Peter Guralnick on Sam Phillips

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Peter Guralnick. Photo courtesy Little, Brown and Company.

Early in Sam Phillips: The Man Who Invented Rock ‘n’ Roll, Peter Guralnick describes his eventful first meeting with his subject. The sprinkler system at Phillips’ radio station had malfunctioned and flooded the building, and the writer spent eight hours bailing out water and mopping up.

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“I watched him command this army of family members and employees, and in his quiet way he inspired them to keep going and do their best,” Guralnick tells American Songwriter. “It was the one opportunity I had to watch him produce a session, and it wasn’t even music.”

Guralnick interviewed Phillips many times before his death in 2002, and those conversations form the foundation for this thorough and relentlessly compelling biography of the man who founded Sun Records, recorded Elvis and Jerry Lee, and revolutionized popular music.

You’ve written biographies of Elvis Presley and Sam Cooke, neither of whom you actually met or interviewed. What was it like writing about someone you knew and worked with for 25 years?

I don’t know about “worked with.” The first time I met him, I carried buckets of water and squeegeed the floor. That’s how I worked with him. In all the writing I’ve done I’ve always tried to write from the inside out. I’m not interested in the external story — what drugs the artist was doing or what awards they won. I’m interested in who the person is. I want to describe his aspirations and ambitions and disappointments. The biographies have given me a much broader landscape to do that. It’s like writing a novel on the grandest plane with the greatest characters.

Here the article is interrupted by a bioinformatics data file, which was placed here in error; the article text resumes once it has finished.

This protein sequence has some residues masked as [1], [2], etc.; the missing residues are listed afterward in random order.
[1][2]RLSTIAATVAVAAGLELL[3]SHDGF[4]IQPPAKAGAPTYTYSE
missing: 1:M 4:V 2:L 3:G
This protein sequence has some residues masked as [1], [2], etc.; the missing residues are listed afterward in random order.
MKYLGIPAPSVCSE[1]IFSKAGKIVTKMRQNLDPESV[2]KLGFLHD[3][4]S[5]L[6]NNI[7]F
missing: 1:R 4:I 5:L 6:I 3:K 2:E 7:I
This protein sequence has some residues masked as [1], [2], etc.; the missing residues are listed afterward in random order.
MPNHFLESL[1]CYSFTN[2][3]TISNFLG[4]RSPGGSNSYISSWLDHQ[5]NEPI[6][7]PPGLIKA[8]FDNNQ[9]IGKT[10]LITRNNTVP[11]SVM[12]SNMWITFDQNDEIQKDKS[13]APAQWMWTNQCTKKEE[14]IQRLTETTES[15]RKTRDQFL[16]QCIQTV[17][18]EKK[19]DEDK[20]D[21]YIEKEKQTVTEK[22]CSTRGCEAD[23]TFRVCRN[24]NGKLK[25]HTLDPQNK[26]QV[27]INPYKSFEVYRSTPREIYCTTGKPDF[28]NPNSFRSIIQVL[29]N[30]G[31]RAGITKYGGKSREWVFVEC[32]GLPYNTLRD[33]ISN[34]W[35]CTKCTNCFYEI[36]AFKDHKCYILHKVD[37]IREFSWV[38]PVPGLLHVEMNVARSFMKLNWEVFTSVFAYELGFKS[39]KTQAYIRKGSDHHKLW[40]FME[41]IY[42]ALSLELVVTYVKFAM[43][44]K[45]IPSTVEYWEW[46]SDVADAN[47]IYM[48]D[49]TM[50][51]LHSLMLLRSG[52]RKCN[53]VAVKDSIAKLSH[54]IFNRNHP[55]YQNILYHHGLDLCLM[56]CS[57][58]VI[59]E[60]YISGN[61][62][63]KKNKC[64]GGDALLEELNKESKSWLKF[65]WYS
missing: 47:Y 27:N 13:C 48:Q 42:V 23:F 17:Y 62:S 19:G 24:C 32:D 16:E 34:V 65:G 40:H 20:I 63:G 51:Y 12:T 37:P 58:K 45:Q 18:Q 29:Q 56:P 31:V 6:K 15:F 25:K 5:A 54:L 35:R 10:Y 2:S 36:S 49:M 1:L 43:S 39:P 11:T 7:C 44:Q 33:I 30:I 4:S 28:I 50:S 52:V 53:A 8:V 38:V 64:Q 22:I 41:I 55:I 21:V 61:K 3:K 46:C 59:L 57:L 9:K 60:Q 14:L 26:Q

There’s definitely a mythology that has grown up around Sam Phillips, especially in the years since his death.

The Sam Phillips I knew contradicted that public persona. The person you see now is very different from the person I met in 1979. I talked to him at great length, and I was able to observe him at close range. I wanted to present a character study that broadened the sense of Sam’s uniqueness as a person, which is what his achievements derived from. Once he stopped recording music, that person didn’t go away. He was just as interesting and as unpredictable and as unorthodox as he ever was. 

He comes across as someone who seems to know himself very well yet is still trying to figure himself out.

He told me he saw himself really as a teacher, which was something that was never quite imagined until I met him that first time. That was one of the things that I found so inspiring. But most of all he was not going to set aside any aspect of himself for the convenience of creating a self-styled myth. If he felt like talking about the electroshock treatments he had when he was 21 or the electroshock treatments that he had right after he had his first hit with “Rocket 88,” then he would tell you about that because he considered that an important component in his life. He was not going to hold back anything.

That definitely seems to extend to those Sun sessions, where he knew what he wanted even if he didn’t know what it was exactly.

He wanted to bring out of his artists something that they might not know they had in themselves. He recognized their uniqueness, their individualism. With Elvis’ first session or Johnny Cash’s first session, Sam wasn’t quite sure how it was going to express itself. And unlike many people he had the patience to wait for it to emerge. He would sit there in the control room fiddling around and looking busy, until the musicians would get bored and start jamming. When they hit something he liked, he would say, “That’s it!” And they would say, “No, Mr. Phillips, that’s just trash.” But they had something. They were playing an unburdened and unbuttoned kind of music.

Usually I bristle at a term like “invented” when it’s applied to rock and roll…

You should.

… but you make a compelling case that Sam Phillips at least conceived of rock and roll before anyone had ever heard it.

I use that word as a deliberate overstatement, although it has a real truth at its core. I have Sam arguing with it in the introduction. He could accept that idea and deny it. He was a man of paradox. But what struck me was that he envisioned the music long before it existed — before it had a name or an expression. And he could do that because he imagined that music could break down the walls of segregation. Black music was going to cross all the barriers that had been erected. It was going to make a change. To him there was no limit to what music could do.

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